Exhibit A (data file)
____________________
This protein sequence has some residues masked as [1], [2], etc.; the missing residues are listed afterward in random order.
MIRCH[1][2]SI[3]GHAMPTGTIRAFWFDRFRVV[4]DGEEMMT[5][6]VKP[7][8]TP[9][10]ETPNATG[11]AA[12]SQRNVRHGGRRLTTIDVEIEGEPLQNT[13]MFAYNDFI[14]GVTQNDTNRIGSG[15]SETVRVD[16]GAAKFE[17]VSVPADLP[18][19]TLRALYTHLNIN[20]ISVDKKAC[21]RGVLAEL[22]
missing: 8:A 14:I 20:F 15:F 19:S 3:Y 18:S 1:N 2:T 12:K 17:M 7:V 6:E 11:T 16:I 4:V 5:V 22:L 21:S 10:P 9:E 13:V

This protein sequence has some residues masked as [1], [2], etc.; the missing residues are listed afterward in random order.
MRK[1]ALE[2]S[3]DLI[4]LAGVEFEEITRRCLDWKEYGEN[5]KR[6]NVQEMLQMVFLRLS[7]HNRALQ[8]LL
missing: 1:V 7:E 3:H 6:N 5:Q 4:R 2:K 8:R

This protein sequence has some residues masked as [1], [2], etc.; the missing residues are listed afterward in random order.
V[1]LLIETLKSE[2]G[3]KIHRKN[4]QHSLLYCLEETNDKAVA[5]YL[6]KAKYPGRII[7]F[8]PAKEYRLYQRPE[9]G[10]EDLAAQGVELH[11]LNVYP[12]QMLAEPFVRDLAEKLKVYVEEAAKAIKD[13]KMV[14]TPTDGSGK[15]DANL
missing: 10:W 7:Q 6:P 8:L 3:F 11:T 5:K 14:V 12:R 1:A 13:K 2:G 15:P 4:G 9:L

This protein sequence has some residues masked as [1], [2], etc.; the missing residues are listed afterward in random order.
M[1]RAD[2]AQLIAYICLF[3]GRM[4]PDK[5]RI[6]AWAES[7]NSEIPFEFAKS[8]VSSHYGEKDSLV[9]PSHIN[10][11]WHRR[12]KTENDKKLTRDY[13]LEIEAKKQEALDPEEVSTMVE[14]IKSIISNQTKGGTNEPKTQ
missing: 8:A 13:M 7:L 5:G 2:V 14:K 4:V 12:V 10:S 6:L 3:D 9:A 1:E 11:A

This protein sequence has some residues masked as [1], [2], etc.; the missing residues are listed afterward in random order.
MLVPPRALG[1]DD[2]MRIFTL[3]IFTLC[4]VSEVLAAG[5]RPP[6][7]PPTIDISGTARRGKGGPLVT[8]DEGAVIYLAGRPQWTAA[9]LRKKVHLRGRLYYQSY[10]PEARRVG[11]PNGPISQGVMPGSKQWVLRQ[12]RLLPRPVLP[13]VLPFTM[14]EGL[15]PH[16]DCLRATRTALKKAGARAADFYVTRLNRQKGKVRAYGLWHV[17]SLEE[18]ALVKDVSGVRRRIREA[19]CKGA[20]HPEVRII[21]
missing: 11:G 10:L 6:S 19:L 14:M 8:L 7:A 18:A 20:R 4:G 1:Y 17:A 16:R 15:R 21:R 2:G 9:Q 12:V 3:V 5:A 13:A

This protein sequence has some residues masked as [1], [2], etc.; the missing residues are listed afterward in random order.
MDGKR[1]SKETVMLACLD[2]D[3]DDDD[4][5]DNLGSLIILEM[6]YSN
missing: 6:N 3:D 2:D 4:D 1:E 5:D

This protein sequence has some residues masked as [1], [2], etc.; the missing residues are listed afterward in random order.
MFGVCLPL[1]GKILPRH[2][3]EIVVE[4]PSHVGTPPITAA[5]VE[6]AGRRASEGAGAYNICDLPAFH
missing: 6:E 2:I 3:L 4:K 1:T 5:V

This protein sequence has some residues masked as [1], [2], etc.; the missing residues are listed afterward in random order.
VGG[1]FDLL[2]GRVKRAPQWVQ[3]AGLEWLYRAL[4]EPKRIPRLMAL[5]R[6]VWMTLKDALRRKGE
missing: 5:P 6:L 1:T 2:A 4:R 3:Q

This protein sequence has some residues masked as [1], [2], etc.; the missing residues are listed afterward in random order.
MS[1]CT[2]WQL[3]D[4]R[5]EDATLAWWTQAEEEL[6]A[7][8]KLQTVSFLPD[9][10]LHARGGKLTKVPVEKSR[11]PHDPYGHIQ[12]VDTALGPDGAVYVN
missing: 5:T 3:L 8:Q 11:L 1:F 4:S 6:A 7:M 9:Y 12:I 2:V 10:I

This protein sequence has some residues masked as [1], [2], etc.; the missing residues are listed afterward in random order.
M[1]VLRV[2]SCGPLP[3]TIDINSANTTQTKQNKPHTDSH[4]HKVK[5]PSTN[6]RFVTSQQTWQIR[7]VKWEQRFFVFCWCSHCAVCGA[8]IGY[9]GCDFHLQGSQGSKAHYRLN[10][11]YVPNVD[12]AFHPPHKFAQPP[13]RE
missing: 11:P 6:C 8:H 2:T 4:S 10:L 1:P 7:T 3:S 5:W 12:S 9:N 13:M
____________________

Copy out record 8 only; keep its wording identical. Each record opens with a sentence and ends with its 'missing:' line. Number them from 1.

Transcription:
This protein sequence has some residues masked as [1], [2], etc.; the missing residues are listed afterward in random order.
VGG[1]FDLL[2]GRVKRAPQWVQ[3]AGLEWLYRAL[4]EPKRIPRLMAL[5]R[6]VWMTLKDALRRKGE
missing: 5:P 6:L 1:T 2:A 4:R 3:Q